Susan Bigelow

Last week Gov. Ned Lamont removed the head of the Board of Pardons and Paroles, Carleton Giles, following weeks of outrage from crime victims, Republicans, and some Democrats over the recent jump in sentence commutations issued by the board. 

But a few days later, the state Senate approved Giles’s renomination to the board by a vote of 21-14. Republicans were joined by two Democrats in voting against Giles, lambasting the board’s apparent disregard for crime victims and for overstepping its authority, but a clear majority were in favor of keeping him on. 

What’s going on?

The Board of Pardons and Paroles was formed in 2004 by combining the Board of Pardons, which had existed since the late 1800s, and the Board of Parole, which was formed in 1957. State statutes grant the board, an independent agency that is made up of members nominated by the governor and approved by the legislature, broad authority over pardons, parole, and sentence commutations.

For most of its history the board rarely granted commutations, usually issuing only one or two per year. But since June 2021, when the board resumed commutations after a pause during the pandemic to overhaul its policies, it has granted 97.

The high number of commutations began to come to public attention back in March, when victims’ families made an emotional demand that the board slow down the pace and re-evaluate their policies.

But what is that policy, and how did it change?

The current policy allows offenders to apply for a commutation if they have served at least 10 years of a sentence longer than 10 years, without the possibility of re-applying unless new evidence comes to light. In that case, they still must wait at least three years to apply again. Previous policy was more restrictive; this capture from their website in 2017 said that applicants “Must exhaust all judicial remedies before applying and provide proof from court clerk,” and that “Only the most compelling circumstances of miscarriage of justice will be entertained… The applicant must describe and submit evidence of specific extraordinary circumstances or specific exemplary conduct supporting the request for commutation.”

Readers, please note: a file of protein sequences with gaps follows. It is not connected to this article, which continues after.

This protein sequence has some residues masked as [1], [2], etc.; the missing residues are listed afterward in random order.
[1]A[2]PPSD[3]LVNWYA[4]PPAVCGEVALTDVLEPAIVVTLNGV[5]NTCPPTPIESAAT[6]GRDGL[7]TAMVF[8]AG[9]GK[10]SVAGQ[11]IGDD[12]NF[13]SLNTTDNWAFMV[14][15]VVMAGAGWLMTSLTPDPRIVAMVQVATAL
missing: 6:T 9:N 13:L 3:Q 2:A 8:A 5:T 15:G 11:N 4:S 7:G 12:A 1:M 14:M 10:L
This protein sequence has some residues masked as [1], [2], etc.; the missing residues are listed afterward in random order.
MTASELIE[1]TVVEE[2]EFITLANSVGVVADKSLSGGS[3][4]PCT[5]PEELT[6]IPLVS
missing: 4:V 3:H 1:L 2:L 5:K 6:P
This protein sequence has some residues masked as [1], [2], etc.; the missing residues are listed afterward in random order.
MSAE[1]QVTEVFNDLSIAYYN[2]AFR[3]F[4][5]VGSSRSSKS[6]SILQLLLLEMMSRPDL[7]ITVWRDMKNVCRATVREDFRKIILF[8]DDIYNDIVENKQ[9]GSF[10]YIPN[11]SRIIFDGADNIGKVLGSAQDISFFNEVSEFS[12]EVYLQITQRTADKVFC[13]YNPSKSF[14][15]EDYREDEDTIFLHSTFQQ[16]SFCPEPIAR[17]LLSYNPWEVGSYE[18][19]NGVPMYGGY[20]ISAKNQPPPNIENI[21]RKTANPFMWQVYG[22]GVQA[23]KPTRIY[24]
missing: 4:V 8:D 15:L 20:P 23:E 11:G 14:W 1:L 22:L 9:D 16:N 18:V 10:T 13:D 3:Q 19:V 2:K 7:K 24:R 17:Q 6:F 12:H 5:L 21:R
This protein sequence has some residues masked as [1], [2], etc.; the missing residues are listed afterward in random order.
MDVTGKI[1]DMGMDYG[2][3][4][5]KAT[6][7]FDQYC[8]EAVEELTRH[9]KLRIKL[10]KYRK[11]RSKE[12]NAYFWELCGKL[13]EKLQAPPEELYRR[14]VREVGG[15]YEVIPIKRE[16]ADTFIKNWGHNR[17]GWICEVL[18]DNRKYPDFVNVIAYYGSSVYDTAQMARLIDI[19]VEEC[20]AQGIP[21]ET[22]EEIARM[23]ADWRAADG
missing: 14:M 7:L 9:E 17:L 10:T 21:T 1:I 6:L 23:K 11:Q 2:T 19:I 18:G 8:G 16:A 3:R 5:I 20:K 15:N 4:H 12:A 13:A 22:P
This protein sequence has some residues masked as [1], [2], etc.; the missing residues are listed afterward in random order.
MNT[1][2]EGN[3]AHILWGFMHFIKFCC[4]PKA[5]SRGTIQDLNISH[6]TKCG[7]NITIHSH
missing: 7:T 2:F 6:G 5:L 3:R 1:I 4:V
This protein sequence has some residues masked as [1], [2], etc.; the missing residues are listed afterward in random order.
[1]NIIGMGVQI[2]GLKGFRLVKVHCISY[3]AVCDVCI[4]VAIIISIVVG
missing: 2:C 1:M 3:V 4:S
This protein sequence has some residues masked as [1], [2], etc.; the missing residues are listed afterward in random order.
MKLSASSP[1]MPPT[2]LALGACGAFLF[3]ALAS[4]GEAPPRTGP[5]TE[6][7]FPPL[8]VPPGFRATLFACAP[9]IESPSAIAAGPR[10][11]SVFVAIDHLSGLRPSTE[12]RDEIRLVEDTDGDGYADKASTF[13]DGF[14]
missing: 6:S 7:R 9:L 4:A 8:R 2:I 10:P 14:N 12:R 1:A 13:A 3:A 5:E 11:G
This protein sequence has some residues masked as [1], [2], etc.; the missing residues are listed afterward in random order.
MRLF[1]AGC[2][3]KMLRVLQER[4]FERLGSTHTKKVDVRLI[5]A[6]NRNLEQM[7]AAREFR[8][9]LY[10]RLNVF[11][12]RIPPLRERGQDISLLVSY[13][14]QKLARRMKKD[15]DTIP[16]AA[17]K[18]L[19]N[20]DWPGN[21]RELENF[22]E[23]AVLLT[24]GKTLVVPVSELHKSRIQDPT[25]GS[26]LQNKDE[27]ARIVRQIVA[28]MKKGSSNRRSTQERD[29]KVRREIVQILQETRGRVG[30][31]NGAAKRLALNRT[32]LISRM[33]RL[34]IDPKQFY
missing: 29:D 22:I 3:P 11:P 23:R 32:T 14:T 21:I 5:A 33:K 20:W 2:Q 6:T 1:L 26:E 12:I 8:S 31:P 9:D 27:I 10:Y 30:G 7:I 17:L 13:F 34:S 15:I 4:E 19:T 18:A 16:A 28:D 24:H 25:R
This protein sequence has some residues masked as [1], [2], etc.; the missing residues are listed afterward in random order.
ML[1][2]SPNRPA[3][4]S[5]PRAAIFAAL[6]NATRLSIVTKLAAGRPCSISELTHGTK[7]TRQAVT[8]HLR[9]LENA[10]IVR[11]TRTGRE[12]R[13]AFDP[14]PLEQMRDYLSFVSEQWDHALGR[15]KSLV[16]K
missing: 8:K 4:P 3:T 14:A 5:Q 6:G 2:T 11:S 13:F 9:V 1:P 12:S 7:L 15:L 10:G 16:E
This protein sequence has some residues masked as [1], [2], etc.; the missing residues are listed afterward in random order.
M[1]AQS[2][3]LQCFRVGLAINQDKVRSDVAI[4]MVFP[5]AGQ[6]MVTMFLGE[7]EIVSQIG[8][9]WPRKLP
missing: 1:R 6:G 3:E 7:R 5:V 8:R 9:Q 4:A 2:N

In short, the previous policy was intended for only the most obvious and extraordinary cases, and actively discouraged applicants, which is why there were so few commutations. The change in policy led to a spike in applications, which in turn led to more commutations.

Who is being granted these commutations? Inside Investigator, which is a publication of the Yankee Institute, drew up a list of the 44 people convicted of murder who had their sentences commuted, and noted that they tended to be very young when they committed their crime, they had largely exhausted most legal avenues, and that many had mitigating circumstances like drug use.

The complaints against the board’s new policies are, generally, that the board is releasing violent offenders without consulting victims or victims’ families, that the board is nullifying plea deals that were already in place, and that the board drastically overstepped its authority.

Let’s take that last one first. Sen John Kissel, R-Enfield, said during last week’s debate that “Carleton Giles didn’t mandatorily refer this policy to the Judiciary Committee. He was acting on his own.” But there is nothing in the state statutes requiring the board to consult with the legislature over policy changes. In fact, the board has sweeping authority over pardons, parole, and commutations, and can basically craft whatever policies it thinks are appropriate. Kissel even noted that, but said that Giles had instituted a “policy on steroids.” Still, Giles and the rest of the board had the right to do that. The board instituted its new policy in 2021, so why did the legislature just notice it now?

So what about the claims of victims’ families? There is currently a process in place whereby victims or their families have the right to testify at any hearing of the board, including commutation hearings. And overturning plea deals, that’s certainly going to be a gut-wrenching decision for victims and their families, but there’s nothing that prevents the board from doing that. In fact, very few of the sentences commuted for murderers involved plea deals.

So in essence, the legislature has granted the board these extensive powers, and is now mad that it’s using them. The governor’s replacement of Giles is much more about politics than it is about his conduct, and that’s a shame.

But the larger question remains: lawful or not, is the board’s new, more lenient policy a good idea? Should we be granting commutations at this rate? What should the role of victims and their families be, if that’s the case?

The legislature now has the opportunity to weigh in on this discussion. And it should. But it should not punish the board responsible for simply doing what was asked of it.

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Susan Bigelow

Susan Bigelow is an award-winning columnist and the founder of CTLocalPolitics. She lives in Enfield with her wife and their cats.

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